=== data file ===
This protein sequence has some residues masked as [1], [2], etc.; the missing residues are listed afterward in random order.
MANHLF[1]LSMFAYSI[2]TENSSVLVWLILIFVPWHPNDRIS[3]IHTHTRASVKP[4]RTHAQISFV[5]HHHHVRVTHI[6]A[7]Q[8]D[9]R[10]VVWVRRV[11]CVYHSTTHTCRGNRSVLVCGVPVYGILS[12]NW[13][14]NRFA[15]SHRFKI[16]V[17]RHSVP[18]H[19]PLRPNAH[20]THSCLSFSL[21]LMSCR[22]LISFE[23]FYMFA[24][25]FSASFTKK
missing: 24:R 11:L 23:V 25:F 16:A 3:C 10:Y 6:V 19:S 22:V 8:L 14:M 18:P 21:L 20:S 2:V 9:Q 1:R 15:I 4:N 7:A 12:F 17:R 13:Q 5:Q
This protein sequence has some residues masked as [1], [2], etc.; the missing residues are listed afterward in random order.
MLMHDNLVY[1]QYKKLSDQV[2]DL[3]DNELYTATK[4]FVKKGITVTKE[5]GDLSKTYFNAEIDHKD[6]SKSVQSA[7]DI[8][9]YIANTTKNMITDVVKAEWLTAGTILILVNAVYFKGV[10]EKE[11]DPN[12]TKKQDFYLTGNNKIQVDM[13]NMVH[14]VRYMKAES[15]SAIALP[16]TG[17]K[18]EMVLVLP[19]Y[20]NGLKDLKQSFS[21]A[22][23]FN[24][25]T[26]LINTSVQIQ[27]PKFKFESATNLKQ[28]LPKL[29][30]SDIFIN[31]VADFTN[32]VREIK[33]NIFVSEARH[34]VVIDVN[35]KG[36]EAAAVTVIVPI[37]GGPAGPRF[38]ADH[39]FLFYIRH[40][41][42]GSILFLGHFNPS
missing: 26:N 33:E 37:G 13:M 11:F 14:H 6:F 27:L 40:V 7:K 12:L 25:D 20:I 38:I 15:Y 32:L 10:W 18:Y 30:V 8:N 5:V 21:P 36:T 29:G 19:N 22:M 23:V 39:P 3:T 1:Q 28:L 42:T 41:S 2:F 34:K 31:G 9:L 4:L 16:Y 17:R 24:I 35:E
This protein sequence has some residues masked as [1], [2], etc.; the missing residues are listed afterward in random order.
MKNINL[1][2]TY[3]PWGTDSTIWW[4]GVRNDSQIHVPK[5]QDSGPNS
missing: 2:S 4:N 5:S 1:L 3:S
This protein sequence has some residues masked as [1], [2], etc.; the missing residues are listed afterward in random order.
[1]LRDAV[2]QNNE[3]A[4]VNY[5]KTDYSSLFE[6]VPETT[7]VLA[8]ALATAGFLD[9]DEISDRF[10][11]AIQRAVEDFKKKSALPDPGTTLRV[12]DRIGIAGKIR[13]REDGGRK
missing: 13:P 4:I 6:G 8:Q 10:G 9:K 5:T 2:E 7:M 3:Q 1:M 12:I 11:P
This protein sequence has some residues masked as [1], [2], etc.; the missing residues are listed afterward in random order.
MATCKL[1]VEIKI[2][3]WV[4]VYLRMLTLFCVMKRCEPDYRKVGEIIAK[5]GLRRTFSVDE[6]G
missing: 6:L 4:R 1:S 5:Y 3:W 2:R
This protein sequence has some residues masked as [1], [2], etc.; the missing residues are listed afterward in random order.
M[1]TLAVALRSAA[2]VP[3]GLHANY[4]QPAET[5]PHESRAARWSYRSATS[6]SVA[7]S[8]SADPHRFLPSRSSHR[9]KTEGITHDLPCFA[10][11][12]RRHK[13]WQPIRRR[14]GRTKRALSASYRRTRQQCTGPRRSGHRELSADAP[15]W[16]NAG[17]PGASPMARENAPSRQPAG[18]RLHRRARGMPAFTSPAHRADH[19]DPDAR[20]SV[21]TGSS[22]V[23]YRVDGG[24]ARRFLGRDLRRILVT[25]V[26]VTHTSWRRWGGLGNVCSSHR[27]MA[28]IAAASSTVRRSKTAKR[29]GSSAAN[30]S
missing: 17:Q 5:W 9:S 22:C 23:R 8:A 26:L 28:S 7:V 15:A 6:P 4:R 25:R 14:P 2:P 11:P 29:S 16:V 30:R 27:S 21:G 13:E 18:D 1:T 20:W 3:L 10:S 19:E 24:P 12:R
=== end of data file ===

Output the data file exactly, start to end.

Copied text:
This protein sequence has some residues masked as [1], [2], etc.; the missing residues are listed afterward in random order.
MANHLF[1]LSMFAYSI[2]TENSSVLVWLILIFVPWHPNDRIS[3]IHTHTRASVKP[4]RTHAQISFV[5]HHHHVRVTHI[6]A[7]Q[8]D[9]R[10]VVWVRRV[11]CVYHSTTHTCRGNRSVLVCGVPVYGILS[12]NW[13][14]NRFA[15]SHRFKI[16]V[17]RHSVP[18]H[19]PLRPNAH[20]THSCLSFSL[21]LMSCR[22]LISFE[23]FYMFA[24][25]FSASFTKK
missing: 24:R 11:L 23:V 25:F 16:A 3:C 10:Y 6:V 19:S 22:V 8:L 14:M 18:P 21:L 20:S 2:V 9:Q 1:R 15:I 4:N 7:A 12:F 17:R 13:Q 5:Q
This protein sequence has some residues masked as [1], [2], etc.; the missing residues are listed afterward in random order.
MLMHDNLVY[1]QYKKLSDQV[2]DL[3]DNELYTATK[4]FVKKGITVTKE[5]GDLSKTYFNAEIDHKD[6]SKSVQSA[7]DI[8][9]YIANTTKNMITDVVKAEWLTAGTILILVNAVYFKGV[10]EKE[11]DPN[12]TKKQDFYLTGNNKIQVDM[13]NMVH[14]VRYMKAES[15]SAIALP[16]TG[17]K[18]EMVLVLP[19]Y[20]NGLKDLKQSFS[21]A[22][23]FN[24][25]T[26]LINTSVQIQ[27]PKFKFESATNLKQ[28]LPKL[29][30]SDIFIN[31]VADFTN[32]VREIK[33]NIFVSEARH[34]VVIDVN[35]KG[36]EAAAVTVIVPI[37]GGPAGPRF[38]ADH[39]FLFYIRH[40][41][42]GSILFLGHFNPS
missing: 26:N 33:E 37:G 13:M 11:F 14:H 6:F 27:L 40:V 7:K 12:L 25:D 20:I 38:I 15:Y 32:L 10:W 18:Y 30:V 8:N 5:V 21:P 36:T 29:G 19:N 22:M 23:V 39:P 3:T 1:Q 28:L 42:T 41:S 2:F 34:K 31:G 9:L 4:L 16:Y 17:R 24:I 35:E
This protein sequence has some residues masked as [1], [2], etc.; the missing residues are listed afterward in random order.
MKNINL[1][2]TY[3]PWGTDSTIWW[4]GVRNDSQIHVPK[5]QDSGPNS
missing: 2:S 4:N 5:S 1:L 3:S
This protein sequence has some residues masked as [1], [2], etc.; the missing residues are listed afterward in random order.
[1]LRDAV[2]QNNE[3]A[4]VNY[5]KTDYSSLFE[6]VPETT[7]VLA[8]ALATAGFLD[9]DEISDRF[10][11]AIQRAVEDFKKKSALPDPGTTLRV[12]DRIGIAGKIR[13]REDGGRK
missing: 13:P 4:I 6:G 8:Q 10:G 9:K 5:T 2:E 7:M 3:Q 1:M 12:I 11:P
This protein sequence has some residues masked as [1], [2], etc.; the missing residues are listed afterward in random order.
MATCKL[1]VEIKI[2][3]WV[4]VYLRMLTLFCVMKRCEPDYRKVGEIIAK[5]GLRRTFSVDE[6]G
missing: 6:L 4:R 1:S 5:Y 3:W 2:R
This protein sequence has some residues masked as [1], [2], etc.; the missing residues are listed afterward in random order.
M[1]TLAVALRSAA[2]VP[3]GLHANY[4]QPAET[5]PHESRAARWSYRSATS[6]SVA[7]S[8]SADPHRFLPSRSSHR[9]KTEGITHDLPCFA[10][11][12]RRHK[13]WQPIRRR[14]GRTKRALSASYRRTRQQCTGPRRSGHRELSADAP[15]W[16]NAG[17]PGASPMARENAPSRQPAG[18]RLHRRARGMPAFTSPAHRADH[19]DPDAR[20]SV[21]TGSS[22]V[23]YRVDGG[24]ARRFLGRDLRRILVT[25]V[26]VTHTSWRRWGGLGNVCSSHR[27]MA[28]IAAASSTVRRSKTAKR[29]GSSAAN[30]S
missing: 17:Q 5:W 9:S 22:C 23:R 8:A 26:L 28:S 7:V 15:A 6:P 4:R 25:R 14:P 2:P 11:P 29:S 16:V 30:R 27:S 21:G 13:E 18:D 1:T 20:W 3:L 10:S 19:E 24:P 12:R